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Why govt borrowings may remain high in FY12

Last updated on: February 22, 2011 10:43 IST

Why govt borrowings may remain high in FY12

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Tushar Poddar, Chief Economist, Goldman Sachs

Market participants will be keenly watching the government's fiscal deficit numbers, and any significant reforms.

We expect the central fiscal deficit for FY11 to come in at 4.9% of GDP largely due to the windfall on 3G telecom auctions and privatisation proceeds.

For FY12, even with revenue measures and slower growth in expenditures, we expect the central deficit to be slightly higher at 5.0% of GDP, largely as the one-off revenues would be considerably reduced.

In our view, the overall fiscal consolidation could impart a negative fiscal impulse after 3 years of positive impulse.

We think the risks to the deficit target are skewed to the upside due to continued spending pressures on food and fuel subsidies.

We believe the government could announce market borrowings of around Rs 3.8 trillion ($80 billion), which would be significantly higher than the borrowings in FY11, and we think on balance, this could be negative for government bonds.

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Image: A bank staff counting money.
Photographs: Reuters
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In terms of specific measures, on the taxation side, we expect some broad basing of the service tax, higher income tax exemptions, and a possible increase in excise duties on autos.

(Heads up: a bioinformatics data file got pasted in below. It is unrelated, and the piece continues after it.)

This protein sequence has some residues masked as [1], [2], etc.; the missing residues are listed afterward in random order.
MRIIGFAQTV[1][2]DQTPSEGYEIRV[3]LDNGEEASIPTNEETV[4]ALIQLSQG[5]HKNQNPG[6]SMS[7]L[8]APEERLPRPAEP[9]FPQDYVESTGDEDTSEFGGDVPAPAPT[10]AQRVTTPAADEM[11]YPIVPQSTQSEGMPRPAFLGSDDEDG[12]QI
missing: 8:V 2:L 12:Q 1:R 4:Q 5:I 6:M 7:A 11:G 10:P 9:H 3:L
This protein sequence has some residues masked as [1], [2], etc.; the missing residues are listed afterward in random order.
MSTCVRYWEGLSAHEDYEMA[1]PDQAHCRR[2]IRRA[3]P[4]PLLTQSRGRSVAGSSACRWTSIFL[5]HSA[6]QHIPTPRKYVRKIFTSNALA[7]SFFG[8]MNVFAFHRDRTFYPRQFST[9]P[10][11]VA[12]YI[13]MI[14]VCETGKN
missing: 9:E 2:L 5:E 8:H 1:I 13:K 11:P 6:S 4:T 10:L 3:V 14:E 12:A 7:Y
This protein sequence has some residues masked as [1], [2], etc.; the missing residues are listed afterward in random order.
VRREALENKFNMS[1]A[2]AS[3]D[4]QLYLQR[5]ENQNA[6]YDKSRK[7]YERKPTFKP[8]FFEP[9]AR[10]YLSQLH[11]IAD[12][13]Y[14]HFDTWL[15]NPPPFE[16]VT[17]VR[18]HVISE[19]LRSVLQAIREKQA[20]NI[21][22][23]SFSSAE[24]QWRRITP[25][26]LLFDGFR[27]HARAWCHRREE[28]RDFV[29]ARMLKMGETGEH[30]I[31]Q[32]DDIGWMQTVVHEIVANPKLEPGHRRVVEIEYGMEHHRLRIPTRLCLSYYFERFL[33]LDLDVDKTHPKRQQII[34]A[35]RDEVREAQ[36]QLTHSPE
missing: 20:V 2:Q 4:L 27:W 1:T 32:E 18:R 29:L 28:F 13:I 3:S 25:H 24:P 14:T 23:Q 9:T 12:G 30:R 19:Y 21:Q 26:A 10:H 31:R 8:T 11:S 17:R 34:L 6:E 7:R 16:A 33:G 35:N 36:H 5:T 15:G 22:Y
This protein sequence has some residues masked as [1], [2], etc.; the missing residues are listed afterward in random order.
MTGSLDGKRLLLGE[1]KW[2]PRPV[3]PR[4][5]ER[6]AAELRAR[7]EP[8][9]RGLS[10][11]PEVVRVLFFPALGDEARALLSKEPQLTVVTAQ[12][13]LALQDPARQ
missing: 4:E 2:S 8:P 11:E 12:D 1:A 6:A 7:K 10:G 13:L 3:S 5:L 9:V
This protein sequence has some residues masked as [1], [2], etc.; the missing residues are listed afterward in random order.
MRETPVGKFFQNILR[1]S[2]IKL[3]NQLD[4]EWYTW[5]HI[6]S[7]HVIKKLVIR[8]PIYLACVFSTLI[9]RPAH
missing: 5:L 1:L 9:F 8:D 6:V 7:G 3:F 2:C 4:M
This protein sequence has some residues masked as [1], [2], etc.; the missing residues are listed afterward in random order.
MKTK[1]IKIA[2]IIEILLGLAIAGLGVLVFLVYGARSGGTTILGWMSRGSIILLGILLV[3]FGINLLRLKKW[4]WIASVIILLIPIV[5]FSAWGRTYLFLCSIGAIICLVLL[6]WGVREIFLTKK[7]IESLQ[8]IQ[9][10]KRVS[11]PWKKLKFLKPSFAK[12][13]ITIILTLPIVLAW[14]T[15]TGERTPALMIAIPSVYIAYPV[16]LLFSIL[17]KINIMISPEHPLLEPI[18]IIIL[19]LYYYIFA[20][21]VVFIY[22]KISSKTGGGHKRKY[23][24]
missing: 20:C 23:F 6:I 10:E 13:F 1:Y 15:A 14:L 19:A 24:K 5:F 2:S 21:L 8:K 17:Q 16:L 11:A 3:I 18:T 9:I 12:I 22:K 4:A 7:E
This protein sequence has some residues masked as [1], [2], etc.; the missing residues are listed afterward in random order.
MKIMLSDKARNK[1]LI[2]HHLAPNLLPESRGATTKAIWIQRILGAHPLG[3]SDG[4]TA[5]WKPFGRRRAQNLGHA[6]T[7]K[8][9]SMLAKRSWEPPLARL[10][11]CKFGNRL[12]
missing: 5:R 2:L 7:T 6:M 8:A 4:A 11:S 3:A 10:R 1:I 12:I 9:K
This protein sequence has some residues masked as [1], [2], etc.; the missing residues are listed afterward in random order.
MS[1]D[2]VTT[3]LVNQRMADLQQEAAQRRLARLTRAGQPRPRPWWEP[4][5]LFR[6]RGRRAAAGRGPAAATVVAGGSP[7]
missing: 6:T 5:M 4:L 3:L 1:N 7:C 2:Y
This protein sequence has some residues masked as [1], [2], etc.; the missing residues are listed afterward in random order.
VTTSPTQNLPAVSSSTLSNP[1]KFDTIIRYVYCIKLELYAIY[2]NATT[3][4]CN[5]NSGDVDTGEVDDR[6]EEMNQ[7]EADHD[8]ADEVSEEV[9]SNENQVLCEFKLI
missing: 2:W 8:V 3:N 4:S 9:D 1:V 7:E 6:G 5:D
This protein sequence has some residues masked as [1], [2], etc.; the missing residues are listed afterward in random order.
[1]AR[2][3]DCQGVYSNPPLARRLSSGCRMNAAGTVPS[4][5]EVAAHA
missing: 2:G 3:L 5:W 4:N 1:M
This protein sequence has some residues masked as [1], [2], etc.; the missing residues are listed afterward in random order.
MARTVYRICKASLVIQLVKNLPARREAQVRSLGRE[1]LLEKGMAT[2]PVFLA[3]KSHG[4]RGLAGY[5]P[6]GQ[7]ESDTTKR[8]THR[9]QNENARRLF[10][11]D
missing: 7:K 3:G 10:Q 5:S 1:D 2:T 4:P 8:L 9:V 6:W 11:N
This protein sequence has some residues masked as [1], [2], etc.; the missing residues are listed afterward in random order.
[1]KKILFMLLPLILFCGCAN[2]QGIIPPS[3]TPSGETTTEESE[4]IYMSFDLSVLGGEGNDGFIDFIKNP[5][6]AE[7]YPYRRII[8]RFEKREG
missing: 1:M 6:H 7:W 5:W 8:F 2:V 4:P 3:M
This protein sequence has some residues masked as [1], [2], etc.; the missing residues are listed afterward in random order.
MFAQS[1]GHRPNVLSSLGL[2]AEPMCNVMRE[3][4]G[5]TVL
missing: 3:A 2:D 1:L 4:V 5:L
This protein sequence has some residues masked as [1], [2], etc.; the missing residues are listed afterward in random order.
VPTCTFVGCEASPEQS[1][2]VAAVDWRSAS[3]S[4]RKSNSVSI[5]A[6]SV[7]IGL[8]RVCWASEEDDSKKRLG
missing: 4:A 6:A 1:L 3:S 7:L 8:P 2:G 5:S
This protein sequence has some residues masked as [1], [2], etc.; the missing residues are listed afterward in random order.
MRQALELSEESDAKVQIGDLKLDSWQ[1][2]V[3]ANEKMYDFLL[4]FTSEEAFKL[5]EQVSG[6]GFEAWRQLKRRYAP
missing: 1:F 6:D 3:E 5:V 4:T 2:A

On the expenditure side, we expect the budget to have increases in food subsidies and National Rural Employment Guarantee Act, along with a continued increase in outlays on infrastructure.

Our sector analysts think the budget will be positive for the infrastructure and utilities sectors, and negative for iron-ore exporters and tobacco companies.

The FY12 Union Budget comes at a critical juncture for the economy - high inflation, tight liquidity, elevated fiscal and current account deficits, and a slowdown in the reform process have taken away the sheen from the India growth story.

Potentially, the Budget provides an opportunity to move towards fiscal consolidation and to make a bold statement on reform.

However, there are strong reasons, which could prevent such a move - state elections in 5 states over the summer, elevated inflationary pressures, and governance issues.

Moreover, this is a mid-term Budget, and with key tax reforms such as the GST and direct tax code a year away, we do not think there will be many surprises in the Budget.

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Image: Women queue in the summer heat to collect rice from a discount shop run by the government.
Photographs: Rafiqur Rahman/Reuters
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Why govt borrowings may remain high in FY12

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Fiscal consolidation sans 3G?

The primary focus of the budget remains how much the government can reduce its market borrowing.

In 2010-2011, the deficit was buoyed by one-off items - the much larger-than expected 3G and BWA telecom auctions (Rs 1060 billion), privatisation (Rs 227 billion), and higher nominal GDP growth.

Including these, we believe the central deficit could end at 4.9% of GDP, much lower than the budgeted figure of 5.5% of GDP.

However, if we exclude the one-off items from telecom and privatization, then the deficit could rise to 6.7% of GDP.

For FY12, we expect the fiscal deficit to remain at 5.0% of GDP including privatization and additional telecom receipts.